INSPIRATION Focus on the negative

The last of K. M. Lockwood's Inspiration pieces for this year ends on a downer - deliberately.
Let's start with a gloomy bit of poetry:
November - Poem by Thomas Hood

No sun - no moon!
No morn - no noon -
No dawn - no dusk - no proper time of day.
No warmth, no cheerfulness, no healthful ease,
No comfortable feel in any member -
No shade, no shine, no butterflies, no bees,
No fruits, no flowers, no leaves, no birds! -
Misty Path  by Alessio Lin on Unsplash

In the northern hemisphere, this time of year can be pretty bleak. Our response to the absence of many things we regard as 'positive' can be revealing. How do we cope without much sunshine, much warmth, much outdoor prettiness? SAD is definitely a thing and a fair few writers and artists will do much to avoid it. It's not surprising that many cultures have festivals of light around the darkest time of the year. Fairy lights, oil lamps, fireworks - all see off the shadows.

But what if we accept and even welcome this time of long nights and short days?

We can use the imagery and bareness of winter in our work. It works well to amplify an emotion - if not too clichéd. The pathetic fallacy does have its place in the scheme of things - where would ghost stories be without chills? A journey through the darker months has much more hazard and adventure than a summery jaunt. Such seasonal physicality is a wonderful source of sensory detail, but also of sparseness. Think of the beauties of Japanese art using negative space (ma). I don't have the scholarship to explain it fully - but I think how eagerly it was seized upon by European artists in the late 19th century. Such an antidote to Victorian clutter - and the same goes for prose.

Irises by Ogata Korin, died 1716 - Nezu Gallery, Public Domain, 
The relationship of the external with internal 'negative' emotions has led to many wonderful books. I'm referring to some picture book classics for two reasons: you might have had chance to read these, and I know them from my own children/teaching experience:
  • Anger and frustration in Not Now Bernard written and illustrated by David McKee
  • Sorrow and loss in The Sad Book written by Michael Rosen, illustrated by Quentin Blake
  • Fear and anxiety in The Monster Bed written by Jeanne Willis, illustrated by Susan Varley.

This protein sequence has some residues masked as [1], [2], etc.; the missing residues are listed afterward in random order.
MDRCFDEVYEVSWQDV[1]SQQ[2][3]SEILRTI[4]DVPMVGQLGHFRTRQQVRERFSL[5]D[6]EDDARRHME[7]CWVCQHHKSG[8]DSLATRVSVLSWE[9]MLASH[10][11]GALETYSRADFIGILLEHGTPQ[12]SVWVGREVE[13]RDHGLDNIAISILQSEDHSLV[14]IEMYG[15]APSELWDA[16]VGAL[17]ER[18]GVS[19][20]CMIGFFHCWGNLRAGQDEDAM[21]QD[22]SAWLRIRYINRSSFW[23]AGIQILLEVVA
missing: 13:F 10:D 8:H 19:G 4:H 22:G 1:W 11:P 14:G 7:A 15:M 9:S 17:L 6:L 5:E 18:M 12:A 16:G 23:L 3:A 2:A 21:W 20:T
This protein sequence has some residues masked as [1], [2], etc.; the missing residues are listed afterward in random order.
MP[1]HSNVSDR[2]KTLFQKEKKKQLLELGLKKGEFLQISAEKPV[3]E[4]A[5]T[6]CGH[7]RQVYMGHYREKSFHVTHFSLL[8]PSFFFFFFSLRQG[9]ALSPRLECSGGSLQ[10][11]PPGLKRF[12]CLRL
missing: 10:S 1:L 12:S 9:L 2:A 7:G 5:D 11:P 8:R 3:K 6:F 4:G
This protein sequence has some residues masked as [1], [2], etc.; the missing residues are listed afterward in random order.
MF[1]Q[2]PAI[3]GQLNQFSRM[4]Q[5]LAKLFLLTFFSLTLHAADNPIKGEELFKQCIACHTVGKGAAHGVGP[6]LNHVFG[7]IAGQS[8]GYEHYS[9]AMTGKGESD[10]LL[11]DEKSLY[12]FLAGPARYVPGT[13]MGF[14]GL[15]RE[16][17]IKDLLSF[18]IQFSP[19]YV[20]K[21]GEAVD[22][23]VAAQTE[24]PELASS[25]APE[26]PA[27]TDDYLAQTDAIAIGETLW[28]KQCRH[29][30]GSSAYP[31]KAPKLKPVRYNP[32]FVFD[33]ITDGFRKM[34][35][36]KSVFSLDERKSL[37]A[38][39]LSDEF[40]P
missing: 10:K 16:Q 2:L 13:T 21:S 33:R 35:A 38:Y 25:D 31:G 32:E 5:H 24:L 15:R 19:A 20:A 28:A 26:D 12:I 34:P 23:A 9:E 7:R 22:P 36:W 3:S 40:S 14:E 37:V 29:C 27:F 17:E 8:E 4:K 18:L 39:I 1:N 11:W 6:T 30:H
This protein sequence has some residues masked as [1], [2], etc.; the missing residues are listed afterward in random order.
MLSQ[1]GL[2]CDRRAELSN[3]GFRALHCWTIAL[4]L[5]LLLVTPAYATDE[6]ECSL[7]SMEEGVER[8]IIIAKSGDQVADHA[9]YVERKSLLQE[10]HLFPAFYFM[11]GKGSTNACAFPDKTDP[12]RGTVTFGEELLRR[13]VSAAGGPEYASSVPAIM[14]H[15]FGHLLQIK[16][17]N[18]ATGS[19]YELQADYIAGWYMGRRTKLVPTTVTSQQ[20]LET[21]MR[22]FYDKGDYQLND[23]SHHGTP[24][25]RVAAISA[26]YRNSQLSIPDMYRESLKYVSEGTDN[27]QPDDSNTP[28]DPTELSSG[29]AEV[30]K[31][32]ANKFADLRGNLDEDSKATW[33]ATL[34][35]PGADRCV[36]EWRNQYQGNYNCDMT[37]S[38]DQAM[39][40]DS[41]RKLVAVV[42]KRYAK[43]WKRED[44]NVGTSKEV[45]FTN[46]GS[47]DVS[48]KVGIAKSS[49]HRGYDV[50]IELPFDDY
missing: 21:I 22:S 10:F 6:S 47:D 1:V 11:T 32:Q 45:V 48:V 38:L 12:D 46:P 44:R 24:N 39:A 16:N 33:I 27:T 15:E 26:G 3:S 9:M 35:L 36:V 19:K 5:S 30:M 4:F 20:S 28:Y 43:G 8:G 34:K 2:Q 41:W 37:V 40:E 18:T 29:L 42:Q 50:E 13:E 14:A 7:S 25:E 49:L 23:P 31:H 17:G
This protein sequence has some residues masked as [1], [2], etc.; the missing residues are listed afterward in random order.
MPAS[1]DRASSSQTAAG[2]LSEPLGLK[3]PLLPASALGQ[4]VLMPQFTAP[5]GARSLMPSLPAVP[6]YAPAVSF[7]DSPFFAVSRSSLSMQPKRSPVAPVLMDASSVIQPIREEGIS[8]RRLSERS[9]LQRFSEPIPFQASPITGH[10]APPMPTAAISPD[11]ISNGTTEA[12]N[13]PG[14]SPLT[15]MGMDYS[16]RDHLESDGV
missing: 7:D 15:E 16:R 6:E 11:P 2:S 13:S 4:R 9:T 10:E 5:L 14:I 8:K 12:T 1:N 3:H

Feathers © Debi Gliori from Night Shift
Coming more up to date, consider Aubrey and the Terrible Yoot written by Horatio Clare, illustrated by Jane Matthews and recommended for 8-12 year olds, and Debi Gliori's Night Shift (for any age) which both deal with despair and depression in wonderfully creative ways. To see a character in a children's book negotiating these difficult feelings truly shows their character. (Well, what else can I call it?)

As creative people, writers and illustrators have to accept a good deal of uncertainty. We may need to go with intuitive responses rather than pure logic. Our best selves might show what John Keats famously called Negative Capability. With that encouraging thought in mind, I'd encourage you to hibernate a little. Snuggle down, keep warm and leave some space for mysteries and doubts.

Hazel Dormouse by Zoë Helene Kindermann - Own work, CC BY-SA 4.0,

Some suggestions for your work:

Subject your poor characters to lack, loss and deprivation:
  • What are the effects on them internally?  
  • What happens as a consequence of this?
Allow your characters to express negative emotions:
  • Does it make them more engaging or credible?
  • Don't worry too much about likeability!
Use mystery and doubt to draw the reader on.
Allow your most beautiful imagery to stand out among plainness.

Header Photo by Annie Spratt on Unsplash

K. M. Lockwood writes and edits in The Garret.
Once downstairs, she runs a tiny writer-friendly B&B or wanders off  looking for sea-glass on the Sussex coast.
 Twitter: @lockwoodwriter

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